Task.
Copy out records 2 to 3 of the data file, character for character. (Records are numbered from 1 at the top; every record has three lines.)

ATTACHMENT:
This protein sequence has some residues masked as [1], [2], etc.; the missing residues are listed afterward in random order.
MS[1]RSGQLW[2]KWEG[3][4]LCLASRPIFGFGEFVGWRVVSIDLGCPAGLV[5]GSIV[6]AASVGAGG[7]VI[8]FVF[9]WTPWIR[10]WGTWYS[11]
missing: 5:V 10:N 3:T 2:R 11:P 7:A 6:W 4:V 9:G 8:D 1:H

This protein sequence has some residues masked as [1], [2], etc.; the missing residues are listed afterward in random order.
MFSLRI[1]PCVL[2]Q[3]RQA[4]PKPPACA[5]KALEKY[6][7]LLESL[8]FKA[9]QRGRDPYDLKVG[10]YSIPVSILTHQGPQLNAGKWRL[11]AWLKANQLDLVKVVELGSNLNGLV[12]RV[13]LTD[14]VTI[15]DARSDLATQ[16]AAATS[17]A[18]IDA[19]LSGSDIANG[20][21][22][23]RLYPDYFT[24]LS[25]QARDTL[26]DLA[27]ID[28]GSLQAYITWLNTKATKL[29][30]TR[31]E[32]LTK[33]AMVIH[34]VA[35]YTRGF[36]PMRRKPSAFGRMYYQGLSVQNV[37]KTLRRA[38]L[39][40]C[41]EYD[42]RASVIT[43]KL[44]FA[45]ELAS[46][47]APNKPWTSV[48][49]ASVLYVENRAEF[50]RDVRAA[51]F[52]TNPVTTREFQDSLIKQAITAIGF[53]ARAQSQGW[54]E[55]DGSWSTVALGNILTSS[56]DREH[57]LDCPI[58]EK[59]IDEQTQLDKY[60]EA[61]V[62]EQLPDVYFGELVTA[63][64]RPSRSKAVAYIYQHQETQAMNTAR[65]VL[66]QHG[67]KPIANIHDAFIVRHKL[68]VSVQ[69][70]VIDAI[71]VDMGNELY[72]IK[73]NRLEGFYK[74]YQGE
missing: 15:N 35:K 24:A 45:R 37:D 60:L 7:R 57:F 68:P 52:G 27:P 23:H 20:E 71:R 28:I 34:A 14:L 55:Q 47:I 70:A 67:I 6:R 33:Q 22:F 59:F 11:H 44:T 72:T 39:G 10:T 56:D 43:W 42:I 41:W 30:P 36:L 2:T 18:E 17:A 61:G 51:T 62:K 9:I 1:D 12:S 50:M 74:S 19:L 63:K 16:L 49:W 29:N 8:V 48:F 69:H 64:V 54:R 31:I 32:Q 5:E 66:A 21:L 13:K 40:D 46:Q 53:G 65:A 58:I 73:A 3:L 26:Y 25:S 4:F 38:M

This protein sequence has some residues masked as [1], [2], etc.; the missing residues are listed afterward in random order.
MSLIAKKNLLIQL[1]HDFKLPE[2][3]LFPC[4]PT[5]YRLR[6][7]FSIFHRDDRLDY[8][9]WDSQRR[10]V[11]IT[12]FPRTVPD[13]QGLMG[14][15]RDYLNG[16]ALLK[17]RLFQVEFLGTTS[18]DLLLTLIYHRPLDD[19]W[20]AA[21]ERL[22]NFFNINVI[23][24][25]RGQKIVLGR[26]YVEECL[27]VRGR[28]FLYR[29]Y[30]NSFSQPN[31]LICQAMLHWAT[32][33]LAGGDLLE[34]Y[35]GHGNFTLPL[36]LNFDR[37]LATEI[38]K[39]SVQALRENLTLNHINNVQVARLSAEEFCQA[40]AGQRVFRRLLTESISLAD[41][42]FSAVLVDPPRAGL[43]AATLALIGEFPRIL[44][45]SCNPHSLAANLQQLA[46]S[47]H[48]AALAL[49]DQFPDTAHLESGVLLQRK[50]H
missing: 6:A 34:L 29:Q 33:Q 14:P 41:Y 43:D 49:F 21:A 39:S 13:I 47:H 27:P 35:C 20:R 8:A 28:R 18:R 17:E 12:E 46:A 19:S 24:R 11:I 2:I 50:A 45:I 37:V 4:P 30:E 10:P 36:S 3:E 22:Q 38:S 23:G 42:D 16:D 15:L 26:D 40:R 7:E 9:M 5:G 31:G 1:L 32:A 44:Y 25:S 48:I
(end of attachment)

This protein sequence has some residues masked as [1], [2], etc.; the missing residues are listed afterward in random order.
MFSLRI[1]PCVL[2]Q[3]RQA[4]PKPPACA[5]KALEKY[6][7]LLESL[8]FKA[9]QRGRDPYDLKVG[10]YSIPVSILTHQGPQLNAGKWRL[11]AWLKANQLDLVKVVELGSNLNGLV[12]RV[13]LTD[14]VTI[15]DARSDLATQ[16]AAATS[17]A[18]IDA[19]LSGSDIANG[20][21][22][23]RLYPDYFT[24]LS[25]QARDTL[26]DLA[27]ID[28]GSLQAYITWLNTKATKL[29][30]TR[31]E[32]LTK[33]AMVIH[34]VA[35]YTRGF[36]PMRRKPSAFGRMYYQGLSVQNV[37]KTLRRA[38]L[39][40]C[41]EYD[42]RASVIT[43]KL[44]FA[45]ELAS[46][47]APNKPWTSV[48][49]ASVLYVENRAEF[50]RDVRAA[51]F[52]TNPVTTREFQDSLIKQAITAIGF[53]ARAQSQGW[54]E[55]DGSWSTVALGNILTSS[56]DREH[57]LDCPI[58]EK[59]IDEQTQLDKY[60]EA[61]V[62]EQLPDVYFGELVTA[63][64]RPSRSKAVAYIYQHQETQAMNTAR[65]VL[66]QHG[67]KPIANIHDAFIVRHKL[68]VSVQ[69][70]VIDAI[71]VDMGNELY[72]IK[73]NRLEGFYK[74]YQGE
missing: 15:N 35:K 24:A 45:R 37:D 60:L 7:R 57:F 68:P 52:G 27:P 23:H 20:E 71:R 28:I 34:A 14:L 55:Q 47:I 70:A 67:I 6:R 33:Q 22:F 59:F 11:H 44:T 72:T 39:G 10:T 56:D 43:W 42:I 41:W 30:P 36:L 2:T 18:E 17:A 61:G 51:T 62:K 9:I 1:D 12:S 50:M 74:S 19:L 63:K 16:L 49:W 29:N 8:V 48:F 69:H 64:V 54:R 31:I 32:Q 5:E 66:A 21:L 13:K 40:D 46:Q 53:G 65:A 58:I 73:A 3:L 26:Y 25:S 4:F 38:M

This protein sequence has some residues masked as [1], [2], etc.; the missing residues are listed afterward in random order.
MSLIAKKNLLIQL[1]HDFKLPE[2][3]LFPC[4]PT[5]YRLR[6][7]FSIFHRDDRLDY[8][9]WDSQRR[10]V[11]IT[12]FPRTVPD[13]QGLMG[14][15]RDYLNG[16]ALLK[17]RLFQVEFLGTTS[18]DLLLTLIYHRPLDD[19]W[20]AA[21]ERL[22]NFFNINVI[23][24][25]RGQKIVLGR[26]YVEECL[27]VRGR[28]FLYR[29]Y[30]NSFSQPN[31]LICQAMLHWAT[32][33]LAGGDLLE[34]Y[35]GHGNFTLPL[36]LNFDR[37]LATEI[38]K[39]SVQALRENLTLNHINNVQVARLSAEEFCQA[40]AGQRVFRRLLTESISLAD[41][42]FSAVLVDPPRAGL[43]AATLALIGEFPRIL[44][45]SCNPHSLAANLQQLA[46]S[47]H[48]AALAL[49]DQFPDTAHLESGVLLQRK[50]H
missing: 6:A 34:L 29:Q 33:Q 14:P 41:Y 43:D 49:F 21:A 39:S 13:I 47:H 27:P 35:C 20:R 8:A 28:R 18:R 17:E 12:E 46:A 19:S 24:R 11:I 2:I 50:A 45:I 37:V 4:P 30:E 10:P 36:S 3:E 22:Q 38:S 23:G 42:D 16:D 15:L 26:D 40:R 7:E 9:M 5:G 31:G 1:L 32:A 44:Y 25:S 48:I